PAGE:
Another, very critical part of building community for parents of autistic kids is making friends with autistic adults. Why? As Kassiane Sibley writes,
"If you have culturally connected Autistic friends, your child also will have a head start on a connection to the community. As he grows older, he will have a life apart from your family. This is a good thing and an essential part of growing up. The Autistic community is his birthright. We as a general rule (can't speak for everyone) welcome friendly parents, but your child is one of us."
So forge as many ties to your local community as you can, but remember that the Autistic community will have your child's back forever. Leo and I are grateful for our community of autistic friends.
2) I Want Leo Understood and Accepted for Who He Is
This is both a broad and an individual goal, so Leo and I work on it both day-to-day in our community, and also by sharing information on social networks. For example, researchers are discovering that autism has always been here, plus many autistic people are starting to see a whole lot of autism in looking back at their family trees. Consider this excerpt from John Elder Robison's recent talk on autism research and ethics:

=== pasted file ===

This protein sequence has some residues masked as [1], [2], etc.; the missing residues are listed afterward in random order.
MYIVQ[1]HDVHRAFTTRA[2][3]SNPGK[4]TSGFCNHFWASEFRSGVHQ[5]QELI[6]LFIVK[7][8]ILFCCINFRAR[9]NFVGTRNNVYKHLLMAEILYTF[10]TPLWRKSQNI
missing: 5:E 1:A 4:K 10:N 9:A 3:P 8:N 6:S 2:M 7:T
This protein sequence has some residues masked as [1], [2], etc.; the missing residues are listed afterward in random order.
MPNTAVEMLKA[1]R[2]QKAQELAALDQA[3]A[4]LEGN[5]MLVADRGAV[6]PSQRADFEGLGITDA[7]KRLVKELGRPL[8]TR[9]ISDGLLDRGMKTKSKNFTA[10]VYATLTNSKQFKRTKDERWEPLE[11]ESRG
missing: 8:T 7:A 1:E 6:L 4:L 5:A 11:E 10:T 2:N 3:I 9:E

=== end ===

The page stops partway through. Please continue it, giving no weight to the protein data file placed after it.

"My father and I [are descended] from another philosopher and minister who founded the Anglican church in Bruton Parish, Virginia in 1678. [...] And I believe those ancestors, of mine, were autistic."
Mr. Robison also goes on to affirm that, as autistic people are now recognized as a significant sub-population, society needs to work on incorporating autistic people, rather than excluding them.
You can help work towards understanding and acceptance of autistic kids like Leo and adults like Mr. Robison by sharing his essay widely. You could also share specific information about understanding autistic people like Leo:
"Helping others understand what autistic kids need is an ongoing effort, mostly because of pervasive autism myths and misinformation. No one denies that early intervention can be helpful, for example, but parents should not abandon hope once puberty hits, as many autistic people gain skills throughout adulthood. We need better awareness about sensory sensitivities (hearing, smell), and how they can lead to meltdowns. We need to train parents and teachers and community members to be extra careful with autistic kids who don't have speech delays, just because those kids can "pass." And so on."